As illustrated in FIG. 2, a memory cell part is generally made up of MOS transistor Tr1 for a memory cell, and capacitor element (capacitive part) 30 connected via a plurality of contact plugs to MOS transistor Tr1.

In FIGS. 1 and 2, semiconductor substrate 1 is made of silicon (Si) containing a predetermined concentration of P-type impurities. Element isolation region 3 is formed in semiconductor substrate 1. Element isolation region 3 is formed at a portion other than active region K by burying an insulating film such as a silicon oxide film (SiO2) in the surface of semiconductor substrate 1 using an STI (shallow trench isolation) method, and electrically isolates adjacent active regions K. For the present embodiment, an example is shown in which the present invention is applied to a cell structure having a 2-bit memory cell arranged in one active region K.

As seen in the planar structure illustrated in FIG. 1, in the present embodiment, a plurality of elongated reed-shaped active regions K are arranged lined up diagonally downward right at predetermined intervals. Impurity diffusion layers are individually formed at both ends and at the center of each active region K, and function as source-drain regions of MOS transistor Tr1. Positions of substrate contact parts 205 a, 205 b, and 205 c are defined so as to be arranged directly above source-drain regions (impurity diffusion layers).

While arrangements of active regions K such as that illustrated in FIG. 1 are unique to the present embodiment, the shapes and alignment directions of the active regions K are not to be particularly prescribed. The active regions K illustrated in FIG. 1 may alternatively be provided with shapes of active regions applied to other conventional transistors.

Bit wiring 6 is extended and set in a polygonal line (curved shape) in a horizontal (X) direction as seen in FIG. 1. A plurality of bit wirings 6 is arranged at predetermined intervals in a vertical (Y) direction as seen in FIG. 1. In addition, linear word wiring W is arranged extending in the vertical (Y) direction as seen in FIG. 1. A plurality of word wirings W is arranged at predetermined intervals in the horizontal (X) direction as seen in FIG. 1. Word wirings W are configured so as to include gate electrodes 5 illustrated in FIG. 2 at portions intersecting respective active areas K. In the present embodiment, a case where MOS transistor Tr1 includes a recess gate electrode is shown as an example. A planar MOS transistor or a MOS transistor having a channel region formed on a lateral face portion of a trench provided on the semiconductor substrate can be used in place of the MOS transistor having the recess gate electrode.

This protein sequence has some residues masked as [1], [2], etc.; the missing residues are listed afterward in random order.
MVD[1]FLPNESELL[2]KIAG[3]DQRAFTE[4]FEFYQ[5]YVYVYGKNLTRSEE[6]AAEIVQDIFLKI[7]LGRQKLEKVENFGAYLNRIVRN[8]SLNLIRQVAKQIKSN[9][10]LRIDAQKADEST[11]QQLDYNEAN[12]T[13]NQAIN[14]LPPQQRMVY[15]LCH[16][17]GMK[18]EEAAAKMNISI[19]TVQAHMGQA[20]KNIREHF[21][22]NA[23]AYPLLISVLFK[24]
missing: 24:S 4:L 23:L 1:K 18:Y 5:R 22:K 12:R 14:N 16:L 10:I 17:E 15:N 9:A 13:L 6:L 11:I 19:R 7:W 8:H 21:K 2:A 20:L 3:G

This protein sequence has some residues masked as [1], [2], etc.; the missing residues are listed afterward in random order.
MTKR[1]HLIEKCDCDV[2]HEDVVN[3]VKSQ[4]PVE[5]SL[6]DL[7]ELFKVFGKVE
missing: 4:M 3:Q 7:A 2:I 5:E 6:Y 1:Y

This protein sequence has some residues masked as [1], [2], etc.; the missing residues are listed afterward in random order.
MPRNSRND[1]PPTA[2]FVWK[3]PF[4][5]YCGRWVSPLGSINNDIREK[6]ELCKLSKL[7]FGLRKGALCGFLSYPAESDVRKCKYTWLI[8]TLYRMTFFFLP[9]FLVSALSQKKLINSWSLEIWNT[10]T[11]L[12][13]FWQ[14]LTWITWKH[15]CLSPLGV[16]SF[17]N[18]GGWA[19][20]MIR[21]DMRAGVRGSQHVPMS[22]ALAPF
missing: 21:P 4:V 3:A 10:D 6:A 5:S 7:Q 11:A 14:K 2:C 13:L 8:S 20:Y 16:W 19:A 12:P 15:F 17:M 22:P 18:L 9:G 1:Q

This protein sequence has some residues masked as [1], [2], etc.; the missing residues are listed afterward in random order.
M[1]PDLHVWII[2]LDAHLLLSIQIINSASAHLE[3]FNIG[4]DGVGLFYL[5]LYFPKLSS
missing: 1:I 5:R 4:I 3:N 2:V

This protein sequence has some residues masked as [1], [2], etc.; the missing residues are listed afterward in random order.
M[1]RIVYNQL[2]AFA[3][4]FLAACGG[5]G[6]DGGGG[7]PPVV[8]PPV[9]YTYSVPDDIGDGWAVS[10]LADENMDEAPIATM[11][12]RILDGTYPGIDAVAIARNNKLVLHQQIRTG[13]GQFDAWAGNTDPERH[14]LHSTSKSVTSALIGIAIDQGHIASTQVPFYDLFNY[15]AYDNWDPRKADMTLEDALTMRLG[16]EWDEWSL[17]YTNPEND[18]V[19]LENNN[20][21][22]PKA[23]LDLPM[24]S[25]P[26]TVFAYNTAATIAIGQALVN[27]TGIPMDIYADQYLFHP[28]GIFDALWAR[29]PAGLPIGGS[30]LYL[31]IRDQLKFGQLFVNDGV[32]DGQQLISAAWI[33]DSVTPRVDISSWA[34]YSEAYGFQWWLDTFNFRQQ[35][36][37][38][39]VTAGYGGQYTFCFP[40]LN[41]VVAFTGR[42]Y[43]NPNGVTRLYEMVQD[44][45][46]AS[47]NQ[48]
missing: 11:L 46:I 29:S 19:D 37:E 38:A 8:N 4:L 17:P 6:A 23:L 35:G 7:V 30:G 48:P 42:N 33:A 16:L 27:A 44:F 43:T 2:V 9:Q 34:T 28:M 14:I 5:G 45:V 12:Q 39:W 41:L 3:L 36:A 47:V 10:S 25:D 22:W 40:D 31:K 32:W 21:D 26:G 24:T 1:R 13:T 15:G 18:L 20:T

As seen in the sectional structure illustrated in FIG. 2, on semiconductor substrate 1, impurity diffusion layers 8 that function as source-drain regions are formed separated from each other in active regions K partitioned by element isolation regions 3. Recess gate electrodes 5 are formed between respective impurity diffusion layers 8. Gate electrodes 5 are formed by a multilayer film including a polycrystalline silicon film and a metallic film so as to protrude towards the upper part of semiconductor substrate 1. The polycrystalline silicon film can be formed so as to include impurities such as phosphorus during the forming of the film using a CVD (chemical vapor deposition) method. Alternatively, N-type or P-type impurities may be introduced in a subsequent process using an ion injection method into a polycrystalline silicon film formed so as not to include impurities during the formation thereof. A refractory metal and a compound thereof such as tungsten (W), tungsten nitride (WN), and tungsten silicide (WSi) can be used as the metallic film for gate electrodes.

In addition, as illustrated in FIG. 2, gate insulating film 5 a is formed between gate electrode 5 and semiconductor substrate 1. Furthermore, sidewall 5 b made of an insulating film such as silicon nitride (Si3N4) is formed on the side of gate electrode 5, and cap insulating film 5 c such as silicon nitride is also formed on top of gate electrode 5.